What are Lardons?
Lardons are small pieces of fat, typically pork fat, that are used extensively in French cooking, as well as in some cooking from other regions. They add a distinctly rich, salty flavor to food which some consumers find quite enjoyable. The term “lardon” is also used to refer to the strips of fat that are used to lard meat; in larding, strips of fat are threaded into a roast of meat to help keep it moist while it cooks.
Some recipes call for lardons in the early stages; many French soups and stews, for example, use them to provide a starting layer of fat for browning meats and vegetables. The fat pieces can also be cooked until they are crispy to add texture and flavor; crisped lardons may be sprinkled onto salads, roasts, and other dishes. They may also be added to quiches, omelettes, and an assortment of other foods.
In some regions, lardons can be found for sale, prechopped, in sealed packaging. In other cases, cooks may purchase a piece of fatback and slice it to the right size. Fatback in a fatty cut of pork from the back of a pig that is also used to make bacon. In areas where lardons or fatback are not available, some cooks improvise with fatty strips of bacon cut into small pieces.
The pork used to produce lardons is typically cured so that it acquires a salty, slightly smoky flavor and so that it will keep for an extended period of time. Salt curing can also integrate other spices such as pepper and bay leaves, so it is possible to find the fat with a wide range of seasonings. Some cooks like to cure their own fatback, if they have access to fresh pork; this allows them to control the salt and spicing. Lardons should not be confused with rendered lard, pig fat which is processed to make it uniformly smooth and creamy.
Although the thought of adding small chunks of pure fat to food might seem odd to some people, lardons really do add a distinctive flavor without making food feel greasy or oily. Pork fat is also a great frying medium, which is why it is used to brown and cook vegetables and meats. When crispy, lardons have a rich, salty flavor that could be likened to potato chips and other fat-rich, salty, crispy foods. When used as the base of a soup or stew, the the fat itself is almost undetectable, but the rich flavor is certainly noticeable.
I actually just heard of lardon. I prefer to use lard and bacon fat over Crisco and olive oil. The fat from an animal is easier to digest than one from a plant. I do have fatback in my freezer, so I may just use that to make the parmesan cheese soup recipe I found calling for lardon.
So what if it's chopped fat? It's not processed and yes, the French do eat butter almost every day, and yes they are still healthier than 80 percent of the American population, who manufactures the food to the point that it's not even food.
So for all those who are so scared to eat natural fat, look around you when you are walking in to a McDonald's or Burger King and let me know how many "fit" people are hanging around.
If you think French cooking is healthy - you're very wrong. Butter is the staple ingredient in French cooking and baking and yes, lardons are very common. French food is rich. This requires fat and many times sugar. That's why we only have small portions.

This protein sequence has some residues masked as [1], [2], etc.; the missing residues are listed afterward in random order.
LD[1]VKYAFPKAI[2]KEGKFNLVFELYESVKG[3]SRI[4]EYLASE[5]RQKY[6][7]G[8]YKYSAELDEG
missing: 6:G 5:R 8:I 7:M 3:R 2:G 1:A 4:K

This sounds fantastic! I heard about lardons when I was looking for a recipe for champignons and a friend mentioned them to me, so I scooted over here to get a lardon definition, and I was not disappointed!
As always, wisegeek, you provide a clear and concise answer for burning questions of people like me...and apparently impassioned discussion about the merits of fat in cooking too!
Nicely done -- now I'm off to buy some lardons for my champignons...
@yournamehere -- You obviously feel very passionately about this, and I can understand the point you are trying to make, but I think you may misunderstand the way in which lardons are actually used.
Most of the time they are only used very sparingly, for instance, in a lardon salad you may only have a very small amount (teaspoon or less) of lardons mixed in with the salad. You can google some pictures of frisée aux lardons and see what I'm talking about.
Likewise, in other dishes, it's not like people are just pouring on the lardons on top of dishes -- they are used more as a supporting culinary actor than the main player, if you get what I'm saying.
And if you're getting super picky about fat on salad, olive oil is considered to be one of the healthiest toppings out there for salad, and yet it is almost pure fat too. Not animal fat, I'll grant you, but still, it's not like lardons are all that unusual in terms of the way they're used.
Just some (non lardon) food for thought...
When I first read about these I thought that it was a joke! I mean, seriously, people using actual chopped up fat in cooking? So I looked up the lardons definition, and lo and behold, it wasn't a joke -- people have actually gotten to the point where they can't make a salad without sprinkling fat all over it.
I think that it's just such a shame that such a thing as a lardon salad even exists. I mean, what's the point of eating a salad if you're stuffing yourself with animal fat at the same time?
And here I thought that French cuisine was supposed to be really healthy...you know, all veggie pates and stuff like that. Well, I guess I got that one wrong if they use such a thing like lardons in their daily cooking!
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